Bacon's Essays and Colours of Good and Evil

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William Aldis Wright
Macmillan, 1868 - English essays - 388 pages
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Page 205 - Reading maketh a full man, conference a ready man, and writing an exact man. And therefore if a man write little he had need have a great memory: if he confer little he had need have a present wit, and if he read little he had need have much cunning to seem to know that he doth not. Histories make men wise, poets witty, the mathematics subtle, natural philosophy deep, moral grave, logic and rhetoric able to contend,
Page 205 - Some books are to be tasted, others to be swallowed, and some few to be chewed and digested; that is, some books are to be read only in parts, others to be read, but not curiously, and some few to be read wholly, and with diligence and attention.
Page 26 - He that hath wife and children hath given hostages to fortune ; for they are impediments to great enterprises, either of virtue or mischief. Certainly the best works, and of greatest merit for the public, have proceeded from the unmarried or childless men, which both in affection and means have married and endowed the public.
Page 1 - WHAT is truth ? said jesting Pilate ; and would not stay for an answer. Certainly there be that delight in giddiness ; and count it a bondage to fix a belief; affecting free-will in thinking, as well as in acting. And though the sects of philosophers of that kind be gone, yet there remain certain discoursing wits, which are of the same veins, though there be not so much blood in them as was in those of the ancients.
Page 204 - STUDIES serve for delight, for ornament, and for ability. Their chief use for delight is in privateness and retiring; for ornament, is in discourse; and for ability, is in the judgment and disposition of business.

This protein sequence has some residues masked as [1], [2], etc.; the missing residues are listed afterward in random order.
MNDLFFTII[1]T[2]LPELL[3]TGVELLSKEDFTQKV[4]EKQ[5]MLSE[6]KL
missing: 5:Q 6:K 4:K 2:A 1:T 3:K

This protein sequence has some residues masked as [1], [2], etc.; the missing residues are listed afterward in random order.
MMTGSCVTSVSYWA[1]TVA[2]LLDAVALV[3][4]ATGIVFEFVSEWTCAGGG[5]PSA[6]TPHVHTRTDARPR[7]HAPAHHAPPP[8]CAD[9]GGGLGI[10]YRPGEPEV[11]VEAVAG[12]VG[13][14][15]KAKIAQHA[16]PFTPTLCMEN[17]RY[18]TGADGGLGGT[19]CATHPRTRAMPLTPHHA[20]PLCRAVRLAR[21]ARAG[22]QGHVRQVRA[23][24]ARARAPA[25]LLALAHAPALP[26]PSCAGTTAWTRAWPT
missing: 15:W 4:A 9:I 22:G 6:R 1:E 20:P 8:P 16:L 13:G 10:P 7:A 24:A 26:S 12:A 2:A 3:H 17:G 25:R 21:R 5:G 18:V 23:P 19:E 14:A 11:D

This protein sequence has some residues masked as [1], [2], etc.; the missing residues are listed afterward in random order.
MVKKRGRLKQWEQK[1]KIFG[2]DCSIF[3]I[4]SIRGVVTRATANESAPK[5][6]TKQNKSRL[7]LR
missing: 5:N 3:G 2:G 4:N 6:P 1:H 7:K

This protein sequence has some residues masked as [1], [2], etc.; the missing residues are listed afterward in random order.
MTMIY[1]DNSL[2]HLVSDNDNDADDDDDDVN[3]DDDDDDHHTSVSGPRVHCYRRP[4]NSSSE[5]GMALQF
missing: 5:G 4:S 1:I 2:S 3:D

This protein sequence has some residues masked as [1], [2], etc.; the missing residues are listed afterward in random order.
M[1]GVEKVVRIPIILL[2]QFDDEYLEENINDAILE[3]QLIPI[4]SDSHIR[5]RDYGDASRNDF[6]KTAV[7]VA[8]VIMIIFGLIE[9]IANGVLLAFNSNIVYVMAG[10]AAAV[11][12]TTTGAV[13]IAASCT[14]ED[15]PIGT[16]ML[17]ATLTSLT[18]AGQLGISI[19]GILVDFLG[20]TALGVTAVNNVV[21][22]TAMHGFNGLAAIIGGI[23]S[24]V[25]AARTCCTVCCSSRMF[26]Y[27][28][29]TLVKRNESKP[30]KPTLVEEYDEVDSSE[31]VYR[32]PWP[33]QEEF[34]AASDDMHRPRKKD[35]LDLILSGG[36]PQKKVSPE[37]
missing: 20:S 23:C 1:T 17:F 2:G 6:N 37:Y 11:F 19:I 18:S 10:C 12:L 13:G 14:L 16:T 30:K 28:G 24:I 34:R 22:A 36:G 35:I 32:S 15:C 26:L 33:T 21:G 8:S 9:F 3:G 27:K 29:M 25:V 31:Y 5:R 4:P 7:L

Page 3 - The first creature of God, in the works of the days, was the light of the sense; the last was the light of reason; and his sabbath work ever since is the illumination of his Spirit. First he breathed light upon the face of the matter or chaos; then he breathed light into the face of man; and still he breatheth and inspireth light into the face of his chosen.
Page 16 - the good things which belong to prosperity are to be wished, but the good things that belong to adversity are to be admired." ("Bona rerum secundarum optabilia, adversarum mirabilia.") Certainly, if miracles be the command over nature, they appear most in adversity. It is yet a higher speech of his than the other (much too high for a heathen), ' ' It is true greatness to have in one the frailty of a man, and the security of a god.
Page 39 - Men in great place are thrice servants: servants of the sovereign or state, servants of fame, and servants of business; so as they have no freedom, neither in their persons nor in their actions, nor in their times.
Page 64 - Alcoran, than that this universal frame is without a mind. And therefore God never wrought miracle to convince atheism, because his ordinary works convince it It is true, that a little philosophy inclineth man's mind to atheism ; but depth in philosophy bringeth men's minds about to religion : for while the...
Page 36 - You may observe that amongst all the great and worthy persons (whereof the memory remaineth, either ancient or recent) there is not one that hath been transported to the mad degree of love: which shows that great spirits and great business do keep out this weak passion.

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